Israel becomes 42nd country to sign international protocol against tobacco smuggling

Health Ministry warns against purchasing unauthorized medical products from PA.

By
December 26, 2013 03:53
2 minute read.
Woman smokes a cigarette

Smoking cigarette 370. (photo credit: Daniel Munoz/Reuters)

 
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Israel has joined an international protocol for the prevention of illegal tobacco traffic, the Health Ministry said on Wednesday.

Ambassador to the UN Ron Prosor signed the protocol on behalf of the state, as an addition to the World Health Organization’s Framework Convention on Tobacco Control (FCTC), which Israel ratified several years ago along with 176 other states.

The ministry called illegal trade in tobacco a worldwide problem, as the proceeds are used to fund terrorist organizations such as Hezbollah and other criminal organizations, as well as in money laundering. Such smuggling also leads to the loss of legitimate tax income and harms the effort to reduce smoking and its deadly effects on the population, the ministry said.

The protocol makes it possible to combine international efforts to fight tobacco smuggling by increasing security in the trade of legal tobacco supplies. It will require that such supplies be marked and followed up so the authorities can identify where they were produced and where they are supposed to be sold. In addition, there will be licensing for “legitimate” tobacco merchants, and the sale of tobacco products on the Internet will be restricted. The signatories of the protocol can exchange information and extradite violators.

Israel is the 42nd country – including European Union nations – to sign the protocol. The US, however, has not yet signed even the FCTC due to tobacco lobbying in the federal government.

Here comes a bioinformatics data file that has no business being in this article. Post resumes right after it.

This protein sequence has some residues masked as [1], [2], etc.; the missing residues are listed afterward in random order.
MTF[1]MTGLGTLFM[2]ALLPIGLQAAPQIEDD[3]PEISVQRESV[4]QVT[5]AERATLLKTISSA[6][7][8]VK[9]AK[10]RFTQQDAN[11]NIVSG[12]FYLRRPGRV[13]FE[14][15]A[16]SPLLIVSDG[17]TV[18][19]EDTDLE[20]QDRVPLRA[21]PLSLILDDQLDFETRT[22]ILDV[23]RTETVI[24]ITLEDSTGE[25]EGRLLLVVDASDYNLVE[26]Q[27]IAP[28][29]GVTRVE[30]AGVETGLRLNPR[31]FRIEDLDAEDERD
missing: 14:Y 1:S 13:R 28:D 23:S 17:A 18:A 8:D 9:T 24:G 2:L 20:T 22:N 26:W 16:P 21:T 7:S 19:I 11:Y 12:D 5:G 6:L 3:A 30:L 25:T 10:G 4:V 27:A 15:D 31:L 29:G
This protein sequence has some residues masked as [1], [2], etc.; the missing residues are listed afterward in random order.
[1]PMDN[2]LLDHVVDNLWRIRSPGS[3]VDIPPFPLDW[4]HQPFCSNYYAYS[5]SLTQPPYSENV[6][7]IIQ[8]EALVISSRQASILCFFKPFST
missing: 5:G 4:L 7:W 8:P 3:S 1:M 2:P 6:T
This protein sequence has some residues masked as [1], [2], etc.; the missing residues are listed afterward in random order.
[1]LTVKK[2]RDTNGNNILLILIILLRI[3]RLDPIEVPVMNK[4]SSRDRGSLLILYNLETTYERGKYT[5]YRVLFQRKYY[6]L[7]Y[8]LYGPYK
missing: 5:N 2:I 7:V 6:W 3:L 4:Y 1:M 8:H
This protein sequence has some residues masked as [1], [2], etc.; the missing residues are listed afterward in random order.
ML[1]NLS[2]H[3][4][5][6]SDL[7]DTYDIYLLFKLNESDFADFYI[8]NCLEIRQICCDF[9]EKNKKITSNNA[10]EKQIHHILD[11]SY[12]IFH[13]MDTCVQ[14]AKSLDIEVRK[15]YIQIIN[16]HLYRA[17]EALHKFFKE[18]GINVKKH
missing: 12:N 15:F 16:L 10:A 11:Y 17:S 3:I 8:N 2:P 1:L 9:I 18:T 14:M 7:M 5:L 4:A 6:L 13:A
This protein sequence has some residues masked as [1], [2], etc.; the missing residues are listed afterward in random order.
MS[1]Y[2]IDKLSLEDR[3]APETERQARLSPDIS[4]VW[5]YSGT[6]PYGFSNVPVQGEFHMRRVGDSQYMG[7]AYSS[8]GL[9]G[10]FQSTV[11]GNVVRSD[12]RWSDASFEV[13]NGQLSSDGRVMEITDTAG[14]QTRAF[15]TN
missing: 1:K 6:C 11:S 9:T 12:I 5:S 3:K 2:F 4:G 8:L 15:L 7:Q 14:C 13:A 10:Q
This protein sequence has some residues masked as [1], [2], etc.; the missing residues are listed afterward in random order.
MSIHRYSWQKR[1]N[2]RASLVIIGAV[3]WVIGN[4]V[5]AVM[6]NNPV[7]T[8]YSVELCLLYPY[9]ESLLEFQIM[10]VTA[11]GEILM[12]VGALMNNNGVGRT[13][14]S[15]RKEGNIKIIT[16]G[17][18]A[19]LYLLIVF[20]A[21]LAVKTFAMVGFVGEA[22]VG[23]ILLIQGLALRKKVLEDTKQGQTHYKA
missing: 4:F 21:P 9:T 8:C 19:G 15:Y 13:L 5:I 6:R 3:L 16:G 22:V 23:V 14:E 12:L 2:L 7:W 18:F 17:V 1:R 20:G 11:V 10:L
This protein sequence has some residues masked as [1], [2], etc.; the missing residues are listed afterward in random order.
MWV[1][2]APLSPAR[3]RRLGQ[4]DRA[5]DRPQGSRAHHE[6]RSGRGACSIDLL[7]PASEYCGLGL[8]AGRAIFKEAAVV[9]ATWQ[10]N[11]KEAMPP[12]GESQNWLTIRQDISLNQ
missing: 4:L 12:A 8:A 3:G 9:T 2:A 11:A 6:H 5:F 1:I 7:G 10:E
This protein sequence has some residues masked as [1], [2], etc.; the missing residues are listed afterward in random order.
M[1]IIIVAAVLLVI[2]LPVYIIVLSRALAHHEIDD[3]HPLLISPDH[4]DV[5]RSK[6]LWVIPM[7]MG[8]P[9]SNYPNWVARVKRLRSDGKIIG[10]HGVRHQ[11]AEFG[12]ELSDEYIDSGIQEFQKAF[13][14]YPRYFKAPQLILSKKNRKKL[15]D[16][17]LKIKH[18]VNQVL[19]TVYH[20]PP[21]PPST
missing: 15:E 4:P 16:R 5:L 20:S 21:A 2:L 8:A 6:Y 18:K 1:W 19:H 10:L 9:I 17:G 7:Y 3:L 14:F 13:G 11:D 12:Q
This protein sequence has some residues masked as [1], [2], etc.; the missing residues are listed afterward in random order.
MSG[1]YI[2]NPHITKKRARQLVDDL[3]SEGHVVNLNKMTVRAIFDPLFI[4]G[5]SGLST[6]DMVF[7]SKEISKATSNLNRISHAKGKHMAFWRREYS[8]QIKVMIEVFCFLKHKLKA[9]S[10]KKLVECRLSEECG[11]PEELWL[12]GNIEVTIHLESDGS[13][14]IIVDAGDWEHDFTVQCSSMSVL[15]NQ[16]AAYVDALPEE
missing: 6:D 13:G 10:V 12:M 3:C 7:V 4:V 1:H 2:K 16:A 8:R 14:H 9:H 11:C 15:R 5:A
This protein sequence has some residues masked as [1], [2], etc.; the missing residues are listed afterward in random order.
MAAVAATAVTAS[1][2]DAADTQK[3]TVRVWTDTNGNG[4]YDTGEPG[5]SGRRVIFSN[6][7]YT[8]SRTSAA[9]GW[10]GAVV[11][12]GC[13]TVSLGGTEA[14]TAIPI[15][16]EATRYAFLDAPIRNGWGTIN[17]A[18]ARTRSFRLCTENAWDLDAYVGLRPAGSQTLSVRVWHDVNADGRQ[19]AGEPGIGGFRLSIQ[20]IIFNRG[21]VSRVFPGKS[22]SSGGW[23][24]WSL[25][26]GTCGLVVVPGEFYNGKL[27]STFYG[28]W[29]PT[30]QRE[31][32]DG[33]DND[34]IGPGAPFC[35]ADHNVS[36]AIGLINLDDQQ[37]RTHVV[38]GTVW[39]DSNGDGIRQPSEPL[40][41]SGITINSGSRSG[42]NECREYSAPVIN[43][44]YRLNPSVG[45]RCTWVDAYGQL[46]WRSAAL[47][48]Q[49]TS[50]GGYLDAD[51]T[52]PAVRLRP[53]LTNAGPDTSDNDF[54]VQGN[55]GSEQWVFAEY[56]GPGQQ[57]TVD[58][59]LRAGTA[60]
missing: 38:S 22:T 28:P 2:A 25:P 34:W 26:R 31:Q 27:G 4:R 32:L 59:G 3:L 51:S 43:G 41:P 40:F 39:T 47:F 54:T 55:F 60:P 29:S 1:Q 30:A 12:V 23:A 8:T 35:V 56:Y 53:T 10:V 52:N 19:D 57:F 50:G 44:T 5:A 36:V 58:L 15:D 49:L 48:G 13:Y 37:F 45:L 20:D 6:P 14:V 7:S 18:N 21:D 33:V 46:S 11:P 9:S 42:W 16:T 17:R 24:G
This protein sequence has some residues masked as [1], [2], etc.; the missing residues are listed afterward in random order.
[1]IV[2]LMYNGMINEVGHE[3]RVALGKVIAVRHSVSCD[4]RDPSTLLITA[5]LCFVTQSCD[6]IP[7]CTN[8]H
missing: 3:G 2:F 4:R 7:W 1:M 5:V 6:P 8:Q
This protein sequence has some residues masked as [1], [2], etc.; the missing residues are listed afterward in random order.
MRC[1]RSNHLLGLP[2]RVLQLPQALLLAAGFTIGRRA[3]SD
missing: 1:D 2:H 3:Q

Now that Israel has signed, it must pass legislation to suit the protocol’s instructions, and then ratify that legislation.


In addition to fighting smuggling and reducing the use of illegal funds for terror organizations, the protocol will help Israel better enforce limitations on the advertising and marketing of tobacco products, the ministry said.

The Knesset Economics Committee is currently preparing a bill on the subject for second and third readings. The bill would amend the limitation of advertising and would limit the marketing of tobacco products. However, the ministry has not yet managed to close down legal smoking rooms in public buildings – something the vast majority of advanced countries have already done, forcing smokers to go outdoors to light up.

Meanwhile, the ministry has warned the public against purchasing medical equipment and products from merchants, pharmacies and other places in the Palestinian Authority. On Wednesday, the ministry’s enforcement and supervision branch in the Galilee Triangle located a pharmacy that had illegally purchased goods – including epidermic needles, glucose-testing sticks and insulin pump equipment – from the PA.

The ministry warned pharmacies and medical and dental clinics not to purchase unapproved medical equipment and drugs from the territories, as their quality was unknown and could thus endanger the public.

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